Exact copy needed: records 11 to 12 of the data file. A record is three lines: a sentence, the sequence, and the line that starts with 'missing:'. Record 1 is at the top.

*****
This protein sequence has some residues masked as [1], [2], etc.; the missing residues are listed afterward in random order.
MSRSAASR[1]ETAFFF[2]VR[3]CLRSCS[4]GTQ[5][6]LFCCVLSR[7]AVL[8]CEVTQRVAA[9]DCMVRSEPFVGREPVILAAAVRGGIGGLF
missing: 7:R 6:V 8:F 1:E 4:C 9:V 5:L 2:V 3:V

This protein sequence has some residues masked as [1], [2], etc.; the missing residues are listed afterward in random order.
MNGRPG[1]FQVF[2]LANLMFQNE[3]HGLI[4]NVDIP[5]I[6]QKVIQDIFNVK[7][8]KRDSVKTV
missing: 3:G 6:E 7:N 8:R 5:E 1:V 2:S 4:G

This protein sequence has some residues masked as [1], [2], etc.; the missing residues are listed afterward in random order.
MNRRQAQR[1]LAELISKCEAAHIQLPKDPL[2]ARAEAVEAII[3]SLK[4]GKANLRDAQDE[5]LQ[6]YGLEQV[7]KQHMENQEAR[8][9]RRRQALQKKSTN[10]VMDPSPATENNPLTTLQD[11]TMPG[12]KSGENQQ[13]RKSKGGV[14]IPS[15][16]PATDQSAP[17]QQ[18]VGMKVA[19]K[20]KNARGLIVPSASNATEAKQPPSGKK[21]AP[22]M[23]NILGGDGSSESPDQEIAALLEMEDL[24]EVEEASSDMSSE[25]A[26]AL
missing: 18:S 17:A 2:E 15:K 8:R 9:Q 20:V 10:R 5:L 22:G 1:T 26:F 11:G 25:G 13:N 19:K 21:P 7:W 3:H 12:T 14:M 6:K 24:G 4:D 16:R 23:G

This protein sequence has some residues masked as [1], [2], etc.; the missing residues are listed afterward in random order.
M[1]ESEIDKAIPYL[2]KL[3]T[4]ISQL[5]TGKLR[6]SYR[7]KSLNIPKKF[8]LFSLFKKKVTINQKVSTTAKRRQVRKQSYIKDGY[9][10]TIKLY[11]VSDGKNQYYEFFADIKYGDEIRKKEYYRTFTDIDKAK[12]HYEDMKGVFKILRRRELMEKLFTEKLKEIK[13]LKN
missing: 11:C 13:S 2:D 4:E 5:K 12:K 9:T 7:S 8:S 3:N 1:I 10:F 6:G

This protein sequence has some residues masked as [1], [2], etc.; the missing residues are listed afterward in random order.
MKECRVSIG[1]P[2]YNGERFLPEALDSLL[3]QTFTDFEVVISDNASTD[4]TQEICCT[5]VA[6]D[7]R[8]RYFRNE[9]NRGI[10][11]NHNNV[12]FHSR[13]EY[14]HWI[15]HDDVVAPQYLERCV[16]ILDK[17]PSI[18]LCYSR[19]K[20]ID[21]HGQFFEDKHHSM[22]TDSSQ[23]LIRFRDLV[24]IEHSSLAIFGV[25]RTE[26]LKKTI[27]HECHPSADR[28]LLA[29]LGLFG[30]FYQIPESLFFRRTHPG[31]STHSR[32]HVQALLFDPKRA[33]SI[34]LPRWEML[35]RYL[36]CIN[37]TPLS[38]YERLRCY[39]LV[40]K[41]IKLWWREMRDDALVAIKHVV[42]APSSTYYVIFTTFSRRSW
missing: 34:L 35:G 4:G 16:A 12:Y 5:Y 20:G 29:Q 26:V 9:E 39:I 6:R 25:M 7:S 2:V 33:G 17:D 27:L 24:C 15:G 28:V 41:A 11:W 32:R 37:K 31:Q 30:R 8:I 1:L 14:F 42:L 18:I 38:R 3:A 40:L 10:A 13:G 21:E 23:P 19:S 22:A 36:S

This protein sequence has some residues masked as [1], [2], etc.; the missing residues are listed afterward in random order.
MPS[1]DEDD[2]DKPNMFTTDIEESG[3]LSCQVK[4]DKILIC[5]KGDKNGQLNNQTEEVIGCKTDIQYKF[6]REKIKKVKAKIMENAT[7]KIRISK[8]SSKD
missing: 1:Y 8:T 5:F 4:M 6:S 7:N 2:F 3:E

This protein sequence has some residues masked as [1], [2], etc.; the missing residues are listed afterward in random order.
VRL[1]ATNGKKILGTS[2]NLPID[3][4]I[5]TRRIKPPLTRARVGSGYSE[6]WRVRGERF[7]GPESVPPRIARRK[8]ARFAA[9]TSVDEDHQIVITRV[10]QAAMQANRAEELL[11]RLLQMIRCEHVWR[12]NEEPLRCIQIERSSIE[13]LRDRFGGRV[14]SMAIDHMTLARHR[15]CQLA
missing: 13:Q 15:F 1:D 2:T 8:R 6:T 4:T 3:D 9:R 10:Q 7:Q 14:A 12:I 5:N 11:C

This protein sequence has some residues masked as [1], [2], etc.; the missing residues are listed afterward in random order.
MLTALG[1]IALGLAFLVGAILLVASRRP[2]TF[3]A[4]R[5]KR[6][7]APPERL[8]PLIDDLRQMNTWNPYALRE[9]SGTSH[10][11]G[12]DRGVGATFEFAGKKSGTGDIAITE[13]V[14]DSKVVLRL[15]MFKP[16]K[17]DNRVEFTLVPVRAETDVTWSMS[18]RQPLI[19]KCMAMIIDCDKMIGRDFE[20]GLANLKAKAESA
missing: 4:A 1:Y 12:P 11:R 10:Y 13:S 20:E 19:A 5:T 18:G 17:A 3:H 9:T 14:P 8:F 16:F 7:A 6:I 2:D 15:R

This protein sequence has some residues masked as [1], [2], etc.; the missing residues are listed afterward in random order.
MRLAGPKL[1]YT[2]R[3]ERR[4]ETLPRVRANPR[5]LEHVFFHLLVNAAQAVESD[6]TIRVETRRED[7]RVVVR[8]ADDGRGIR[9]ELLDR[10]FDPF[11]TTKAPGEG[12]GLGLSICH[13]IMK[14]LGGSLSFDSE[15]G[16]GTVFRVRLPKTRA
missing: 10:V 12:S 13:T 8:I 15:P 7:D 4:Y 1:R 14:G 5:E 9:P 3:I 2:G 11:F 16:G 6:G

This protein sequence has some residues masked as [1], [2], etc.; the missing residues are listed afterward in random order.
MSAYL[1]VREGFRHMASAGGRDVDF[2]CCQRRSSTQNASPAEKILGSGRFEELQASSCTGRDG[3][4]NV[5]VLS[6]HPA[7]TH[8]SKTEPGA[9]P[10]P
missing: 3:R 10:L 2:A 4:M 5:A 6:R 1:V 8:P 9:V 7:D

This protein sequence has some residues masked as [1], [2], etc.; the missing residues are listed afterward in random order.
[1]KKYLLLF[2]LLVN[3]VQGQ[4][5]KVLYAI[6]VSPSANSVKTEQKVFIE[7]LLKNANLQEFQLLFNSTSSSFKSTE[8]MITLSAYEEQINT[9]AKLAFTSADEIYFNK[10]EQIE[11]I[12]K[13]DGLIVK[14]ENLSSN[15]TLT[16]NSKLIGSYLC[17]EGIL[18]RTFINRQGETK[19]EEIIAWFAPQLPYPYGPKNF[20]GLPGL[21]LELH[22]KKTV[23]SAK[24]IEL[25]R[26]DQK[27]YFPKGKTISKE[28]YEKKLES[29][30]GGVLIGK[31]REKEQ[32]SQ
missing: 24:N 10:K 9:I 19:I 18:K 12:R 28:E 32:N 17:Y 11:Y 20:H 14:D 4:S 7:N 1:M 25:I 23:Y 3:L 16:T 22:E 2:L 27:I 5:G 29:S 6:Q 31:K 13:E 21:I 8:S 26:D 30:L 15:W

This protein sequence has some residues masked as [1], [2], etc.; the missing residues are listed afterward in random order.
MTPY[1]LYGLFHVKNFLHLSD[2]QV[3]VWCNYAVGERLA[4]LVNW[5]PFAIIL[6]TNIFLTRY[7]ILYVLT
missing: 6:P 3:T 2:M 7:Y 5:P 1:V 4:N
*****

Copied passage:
This protein sequence has some residues masked as [1], [2], etc.; the missing residues are listed afterward in random order.
[1]KKYLLLF[2]LLVN[3]VQGQ[4][5]KVLYAI[6]VSPSANSVKTEQKVFIE[7]LLKNANLQEFQLLFNSTSSSFKSTE[8]MITLSAYEEQINT[9]AKLAFTSADEIYFNK[10]EQIE[11]I[12]K[13]DGLIVK[14]ENLSSN[15]TLT[16]NSKLIGSYLC[17]EGIL[18]RTFINRQGETK[19]EEIIAWFAPQLPYPYGPKNF[20]GLPGL[21]LELH[22]KKTV[23]SAK[24]IEL[25]R[26]DQK[27]YFPKGKTISKE[28]YEKKLES[29][30]GGVLIGK[31]REKEQ[32]SQ
missing: 24:N 10:K 9:I 19:I 18:K 12:R 28:E 32:N 17:Y 11:Y 20:H 14:D 4:S 7:N 1:M 25:I 23:Y 3:L 16:T 22:E 2:L 27:I 5:G 29:S 6:Q 31:K 13:E 21:I 8:S 26:D 30:L 15:W

This protein sequence has some residues masked as [1], [2], etc.; the missing residues are listed afterward in random order.
MTPY[1]LYGLFHVKNFLHLSD[2]QV[3]VWCNYAVGERLA[4]LVNW[5]PFAIIL[6]TNIFLTRY[7]ILYVLT
missing: 6:P 3:T 2:M 7:Y 5:P 1:V 4:N